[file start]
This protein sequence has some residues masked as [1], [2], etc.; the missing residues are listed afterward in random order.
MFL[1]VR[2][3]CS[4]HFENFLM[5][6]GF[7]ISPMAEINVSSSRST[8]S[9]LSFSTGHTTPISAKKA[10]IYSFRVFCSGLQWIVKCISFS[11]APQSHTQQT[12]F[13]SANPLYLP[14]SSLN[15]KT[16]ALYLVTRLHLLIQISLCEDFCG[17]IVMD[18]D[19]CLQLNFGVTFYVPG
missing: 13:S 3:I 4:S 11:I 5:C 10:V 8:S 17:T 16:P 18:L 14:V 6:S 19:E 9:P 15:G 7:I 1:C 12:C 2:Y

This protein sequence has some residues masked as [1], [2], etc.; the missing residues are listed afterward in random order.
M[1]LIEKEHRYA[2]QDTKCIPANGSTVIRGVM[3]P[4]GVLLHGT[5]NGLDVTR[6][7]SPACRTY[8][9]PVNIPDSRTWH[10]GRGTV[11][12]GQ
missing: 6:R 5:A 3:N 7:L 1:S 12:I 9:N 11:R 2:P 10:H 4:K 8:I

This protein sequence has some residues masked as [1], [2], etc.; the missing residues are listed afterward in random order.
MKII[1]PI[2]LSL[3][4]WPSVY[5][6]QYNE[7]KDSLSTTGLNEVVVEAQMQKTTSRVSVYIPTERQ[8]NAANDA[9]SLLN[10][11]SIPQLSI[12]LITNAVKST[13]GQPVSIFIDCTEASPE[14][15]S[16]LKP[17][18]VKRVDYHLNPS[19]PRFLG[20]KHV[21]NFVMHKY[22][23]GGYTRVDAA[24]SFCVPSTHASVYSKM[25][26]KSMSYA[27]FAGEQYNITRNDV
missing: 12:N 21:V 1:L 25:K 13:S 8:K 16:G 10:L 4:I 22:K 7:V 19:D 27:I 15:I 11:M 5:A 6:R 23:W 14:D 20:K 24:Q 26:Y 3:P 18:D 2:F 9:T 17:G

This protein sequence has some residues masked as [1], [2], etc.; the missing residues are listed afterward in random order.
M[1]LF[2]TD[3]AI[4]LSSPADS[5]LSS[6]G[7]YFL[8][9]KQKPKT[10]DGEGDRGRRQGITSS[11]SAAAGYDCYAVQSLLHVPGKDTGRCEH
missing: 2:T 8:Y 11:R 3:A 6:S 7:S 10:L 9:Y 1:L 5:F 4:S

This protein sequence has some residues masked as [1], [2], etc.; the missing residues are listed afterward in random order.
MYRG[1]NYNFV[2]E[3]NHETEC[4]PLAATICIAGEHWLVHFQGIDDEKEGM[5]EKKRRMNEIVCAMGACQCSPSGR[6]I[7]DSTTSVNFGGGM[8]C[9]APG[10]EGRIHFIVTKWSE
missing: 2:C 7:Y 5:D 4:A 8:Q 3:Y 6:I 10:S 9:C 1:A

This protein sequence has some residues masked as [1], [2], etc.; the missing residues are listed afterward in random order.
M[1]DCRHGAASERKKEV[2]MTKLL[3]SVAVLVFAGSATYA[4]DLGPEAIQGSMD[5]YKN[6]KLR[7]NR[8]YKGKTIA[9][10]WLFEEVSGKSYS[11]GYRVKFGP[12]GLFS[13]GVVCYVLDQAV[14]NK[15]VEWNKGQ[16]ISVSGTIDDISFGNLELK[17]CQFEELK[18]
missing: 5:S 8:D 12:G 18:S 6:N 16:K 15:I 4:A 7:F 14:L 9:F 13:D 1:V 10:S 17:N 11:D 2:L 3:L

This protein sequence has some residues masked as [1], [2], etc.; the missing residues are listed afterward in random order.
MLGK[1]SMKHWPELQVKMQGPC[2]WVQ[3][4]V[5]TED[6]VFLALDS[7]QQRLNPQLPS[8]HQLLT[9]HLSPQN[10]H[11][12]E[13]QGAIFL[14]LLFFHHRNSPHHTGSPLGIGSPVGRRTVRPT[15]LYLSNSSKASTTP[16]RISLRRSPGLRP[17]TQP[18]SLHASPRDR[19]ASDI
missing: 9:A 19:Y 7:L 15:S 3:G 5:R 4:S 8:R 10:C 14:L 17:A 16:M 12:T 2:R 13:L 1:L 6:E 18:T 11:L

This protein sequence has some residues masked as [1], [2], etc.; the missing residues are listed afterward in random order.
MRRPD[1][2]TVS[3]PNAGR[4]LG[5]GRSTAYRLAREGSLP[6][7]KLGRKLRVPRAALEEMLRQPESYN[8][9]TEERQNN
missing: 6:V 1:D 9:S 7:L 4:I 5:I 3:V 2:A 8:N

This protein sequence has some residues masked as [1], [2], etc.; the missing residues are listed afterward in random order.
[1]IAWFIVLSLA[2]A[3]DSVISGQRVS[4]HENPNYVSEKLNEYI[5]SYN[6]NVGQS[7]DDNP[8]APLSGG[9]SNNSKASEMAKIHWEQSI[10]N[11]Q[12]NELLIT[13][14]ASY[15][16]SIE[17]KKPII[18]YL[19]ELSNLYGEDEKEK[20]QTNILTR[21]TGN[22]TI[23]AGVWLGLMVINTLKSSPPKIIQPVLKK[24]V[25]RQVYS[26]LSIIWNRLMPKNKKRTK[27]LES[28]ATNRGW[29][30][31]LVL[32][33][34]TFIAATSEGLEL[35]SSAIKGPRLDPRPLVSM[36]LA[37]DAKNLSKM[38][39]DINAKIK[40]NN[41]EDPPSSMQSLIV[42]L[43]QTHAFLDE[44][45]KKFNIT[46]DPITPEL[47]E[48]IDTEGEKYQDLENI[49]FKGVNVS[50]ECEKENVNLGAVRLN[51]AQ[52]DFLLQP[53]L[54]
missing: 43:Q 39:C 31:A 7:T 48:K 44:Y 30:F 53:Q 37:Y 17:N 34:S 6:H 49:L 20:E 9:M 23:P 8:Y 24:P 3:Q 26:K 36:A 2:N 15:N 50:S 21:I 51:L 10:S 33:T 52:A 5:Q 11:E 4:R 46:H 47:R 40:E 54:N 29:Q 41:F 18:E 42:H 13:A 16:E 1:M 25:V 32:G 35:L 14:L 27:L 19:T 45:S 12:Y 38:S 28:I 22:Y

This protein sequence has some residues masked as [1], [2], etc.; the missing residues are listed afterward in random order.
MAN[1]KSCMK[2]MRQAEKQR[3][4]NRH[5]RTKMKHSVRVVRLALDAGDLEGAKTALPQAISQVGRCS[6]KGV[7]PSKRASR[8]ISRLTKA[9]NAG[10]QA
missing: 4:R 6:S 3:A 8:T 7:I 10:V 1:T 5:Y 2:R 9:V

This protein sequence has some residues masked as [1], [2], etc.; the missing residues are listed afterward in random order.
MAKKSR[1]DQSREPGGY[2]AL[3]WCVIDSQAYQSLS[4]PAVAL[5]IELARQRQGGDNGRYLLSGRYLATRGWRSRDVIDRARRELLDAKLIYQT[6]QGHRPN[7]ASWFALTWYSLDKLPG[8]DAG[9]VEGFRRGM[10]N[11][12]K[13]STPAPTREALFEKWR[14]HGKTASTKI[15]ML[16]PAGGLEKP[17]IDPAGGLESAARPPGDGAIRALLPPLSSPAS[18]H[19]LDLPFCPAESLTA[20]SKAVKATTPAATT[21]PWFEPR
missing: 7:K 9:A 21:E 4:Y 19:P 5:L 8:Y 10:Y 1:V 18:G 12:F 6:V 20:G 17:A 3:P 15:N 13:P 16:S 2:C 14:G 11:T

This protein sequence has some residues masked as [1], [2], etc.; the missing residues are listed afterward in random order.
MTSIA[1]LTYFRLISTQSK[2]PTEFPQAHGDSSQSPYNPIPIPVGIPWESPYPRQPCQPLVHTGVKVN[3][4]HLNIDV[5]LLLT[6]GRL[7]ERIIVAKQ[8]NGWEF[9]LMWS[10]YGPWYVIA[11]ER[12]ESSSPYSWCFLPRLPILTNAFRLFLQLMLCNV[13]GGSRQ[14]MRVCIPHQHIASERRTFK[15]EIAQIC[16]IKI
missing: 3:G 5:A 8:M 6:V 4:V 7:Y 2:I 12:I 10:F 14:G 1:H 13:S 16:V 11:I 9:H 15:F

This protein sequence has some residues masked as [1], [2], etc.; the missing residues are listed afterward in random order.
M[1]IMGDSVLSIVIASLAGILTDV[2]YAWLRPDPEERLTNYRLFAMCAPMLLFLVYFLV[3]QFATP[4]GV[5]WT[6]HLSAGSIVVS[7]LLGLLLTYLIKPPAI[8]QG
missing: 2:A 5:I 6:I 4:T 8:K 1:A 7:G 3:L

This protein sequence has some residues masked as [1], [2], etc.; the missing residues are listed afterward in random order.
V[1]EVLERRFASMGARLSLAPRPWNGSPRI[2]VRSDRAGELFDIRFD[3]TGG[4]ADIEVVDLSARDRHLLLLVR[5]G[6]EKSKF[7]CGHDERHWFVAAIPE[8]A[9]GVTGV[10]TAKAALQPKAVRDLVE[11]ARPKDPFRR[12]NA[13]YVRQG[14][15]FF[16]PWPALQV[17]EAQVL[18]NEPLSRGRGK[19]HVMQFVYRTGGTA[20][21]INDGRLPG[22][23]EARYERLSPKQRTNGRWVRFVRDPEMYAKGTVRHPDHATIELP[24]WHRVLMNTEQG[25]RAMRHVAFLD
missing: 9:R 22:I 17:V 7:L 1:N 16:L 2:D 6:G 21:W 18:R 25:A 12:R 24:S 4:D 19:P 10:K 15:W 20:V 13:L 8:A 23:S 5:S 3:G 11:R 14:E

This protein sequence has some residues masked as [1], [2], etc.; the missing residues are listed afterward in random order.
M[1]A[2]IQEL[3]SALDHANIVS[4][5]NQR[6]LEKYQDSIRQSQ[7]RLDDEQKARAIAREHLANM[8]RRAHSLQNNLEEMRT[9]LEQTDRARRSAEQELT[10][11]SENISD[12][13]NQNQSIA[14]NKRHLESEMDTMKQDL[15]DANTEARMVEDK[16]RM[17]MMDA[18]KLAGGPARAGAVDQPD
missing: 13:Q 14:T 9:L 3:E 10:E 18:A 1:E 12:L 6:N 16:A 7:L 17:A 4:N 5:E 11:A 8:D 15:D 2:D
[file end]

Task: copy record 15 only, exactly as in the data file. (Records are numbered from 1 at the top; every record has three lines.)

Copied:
This protein sequence has some residues masked as [1], [2], etc.; the missing residues are listed afterward in random order.
M[1]A[2]IQEL[3]SALDHANIVS[4][5]NQR[6]LEKYQDSIRQSQ[7]RLDDEQKARAIAREHLANM[8]RRAHSLQNNLEEMRT[9]LEQTDRARRSAEQELT[10][11]SENISD[12][13]NQNQSIA[14]NKRHLESEMDTMKQDL[15]DANTEARMVEDK[16]RM[17]MMDA[18]KLAGGPARAGAVDQPD
missing: 13:Q 14:T 9:L 3:E 10:E 18:A 1:E 12:L 6:N 16:A 7:L 17:A 4:N 5:E 11:A 8:D 15:D 2:D